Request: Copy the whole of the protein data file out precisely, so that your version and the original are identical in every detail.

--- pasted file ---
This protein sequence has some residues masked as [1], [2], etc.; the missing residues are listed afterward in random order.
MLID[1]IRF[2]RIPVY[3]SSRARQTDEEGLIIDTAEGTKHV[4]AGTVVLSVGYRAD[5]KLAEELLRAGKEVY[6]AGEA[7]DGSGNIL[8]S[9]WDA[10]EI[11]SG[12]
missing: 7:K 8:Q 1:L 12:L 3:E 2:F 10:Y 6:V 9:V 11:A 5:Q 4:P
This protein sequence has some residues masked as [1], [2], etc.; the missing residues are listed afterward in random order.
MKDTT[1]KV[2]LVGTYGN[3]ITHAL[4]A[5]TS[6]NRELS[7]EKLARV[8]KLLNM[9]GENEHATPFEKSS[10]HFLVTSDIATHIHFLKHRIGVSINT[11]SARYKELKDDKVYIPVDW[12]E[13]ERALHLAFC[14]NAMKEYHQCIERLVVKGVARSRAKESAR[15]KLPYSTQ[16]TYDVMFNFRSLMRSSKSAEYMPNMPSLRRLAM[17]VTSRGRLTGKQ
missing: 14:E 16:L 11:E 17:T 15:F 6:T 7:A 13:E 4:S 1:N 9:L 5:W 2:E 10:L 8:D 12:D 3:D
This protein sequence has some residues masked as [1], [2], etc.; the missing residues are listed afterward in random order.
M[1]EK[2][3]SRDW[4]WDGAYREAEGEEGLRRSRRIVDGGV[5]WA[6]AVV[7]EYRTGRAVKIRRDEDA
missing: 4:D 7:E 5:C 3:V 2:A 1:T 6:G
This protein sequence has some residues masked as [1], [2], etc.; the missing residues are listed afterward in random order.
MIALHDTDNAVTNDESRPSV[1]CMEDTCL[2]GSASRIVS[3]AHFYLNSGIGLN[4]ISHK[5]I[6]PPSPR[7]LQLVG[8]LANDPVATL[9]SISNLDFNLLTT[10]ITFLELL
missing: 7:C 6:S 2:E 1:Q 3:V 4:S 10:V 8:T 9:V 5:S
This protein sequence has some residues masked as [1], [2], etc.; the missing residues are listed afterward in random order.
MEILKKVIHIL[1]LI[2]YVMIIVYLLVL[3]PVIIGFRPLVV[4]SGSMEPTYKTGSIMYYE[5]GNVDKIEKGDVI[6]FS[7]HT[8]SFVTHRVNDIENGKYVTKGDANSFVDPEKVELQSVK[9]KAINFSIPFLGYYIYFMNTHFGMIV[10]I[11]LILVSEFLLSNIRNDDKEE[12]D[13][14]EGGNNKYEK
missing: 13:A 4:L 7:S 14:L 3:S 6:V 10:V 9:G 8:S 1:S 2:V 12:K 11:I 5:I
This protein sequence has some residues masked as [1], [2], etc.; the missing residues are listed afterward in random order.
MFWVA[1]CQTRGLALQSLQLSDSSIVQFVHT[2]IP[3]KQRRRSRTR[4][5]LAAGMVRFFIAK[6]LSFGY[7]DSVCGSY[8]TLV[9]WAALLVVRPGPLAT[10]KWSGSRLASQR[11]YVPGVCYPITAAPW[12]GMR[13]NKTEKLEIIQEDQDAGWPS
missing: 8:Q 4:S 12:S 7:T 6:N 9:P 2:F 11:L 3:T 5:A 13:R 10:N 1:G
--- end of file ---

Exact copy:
This protein sequence has some residues masked as [1], [2], etc.; the missing residues are listed afterward in random order.
MLID[1]IRF[2]RIPVY[3]SSRARQTDEEGLIIDTAEGTKHV[4]AGTVVLSVGYRAD[5]KLAEELLRAGKEVY[6]AGEA[7]DGSGNIL[8]S[9]WDA[10]EI[11]SG[12]
missing: 7:K 8:Q 1:L 12:L 3:E 2:F 10:Y 6:V 9:V 11:A 5:Q 4:P
This protein sequence has some residues masked as [1], [2], etc.; the missing residues are listed afterward in random order.
MKDTT[1]KV[2]LVGTYGN[3]ITHAL[4]A[5]TS[6]NRELS[7]EKLARV[8]KLLNM[9]GENEHATPFEKSS[10]HFLVTSDIATHIHFLKHRIGVSINT[11]SARYKELKDDKVYIPVDW[12]E[13]ERALHLAFC[14]NAMKEYHQCIERLVVKGVARSRAKESAR[15]KLPYSTQ[16]TYDVMFNFRSLMRSSKSAEYMPNMPSLRRLAM[17]VTSRGRLTGKQ
missing: 14:E 16:L 11:E 17:T 15:F 6:T 7:A 13:E 4:S 1:N 9:L 5:W 2:E 10:L 8:D 12:D 3:D
This protein sequence has some residues masked as [1], [2], etc.; the missing residues are listed afterward in random order.
M[1]EK[2][3]SRDW[4]WDGAYREAEGEEGLRRSRRIVDGGV[5]WA[6]AVV[7]EYRTGRAVKIRRDEDA
missing: 4:D 7:E 5:C 3:V 2:A 1:T 6:G
This protein sequence has some residues masked as [1], [2], etc.; the missing residues are listed afterward in random order.
MIALHDTDNAVTNDESRPSV[1]CMEDTCL[2]GSASRIVS[3]AHFYLNSGIGLN[4]ISHK[5]I[6]PPSPR[7]LQLVG[8]LANDPVATL[9]SISNLDFNLLTT[10]ITFLELL
missing: 7:C 6:S 2:E 1:Q 3:V 4:S 10:V 8:T 9:V 5:S
This protein sequence has some residues masked as [1], [2], etc.; the missing residues are listed afterward in random order.
MEILKKVIHIL[1]LI[2]YVMIIVYLLVL[3]PVIIGFRPLVV[4]SGSMEPTYKTGSIMYYE[5]GNVDKIEKGDVI[6]FS[7]HT[8]SFVTHRVNDIENGKYVTKGDANSFVDPEKVELQSVK[9]KAINFSIPFLGYYIYFMNTHFGMIV[10]I[11]LILVSEFLLSNIRNDDKEE[12]D[13][14]EGGNNKYEK
missing: 13:A 4:L 7:S 14:L 3:S 6:V 10:V 9:G 8:S 1:S 2:V 12:K 11:I 5:I
This protein sequence has some residues masked as [1], [2], etc.; the missing residues are listed afterward in random order.
MFWVA[1]CQTRGLALQSLQLSDSSIVQFVHT[2]IP[3]KQRRRSRTR[4][5]LAAGMVRFFIAK[6]LSFGY[7]DSVCGSY[8]TLV[9]WAALLVVRPGPLAT[10]KWSGSRLASQR[11]YVPGVCYPITAAPW[12]GMR[13]NKTEKLEIIQEDQDAGWPS
missing: 8:Q 4:S 12:S 7:T 6:N 9:P 2:F 11:L 3:T 5:A 13:R 10:N 1:G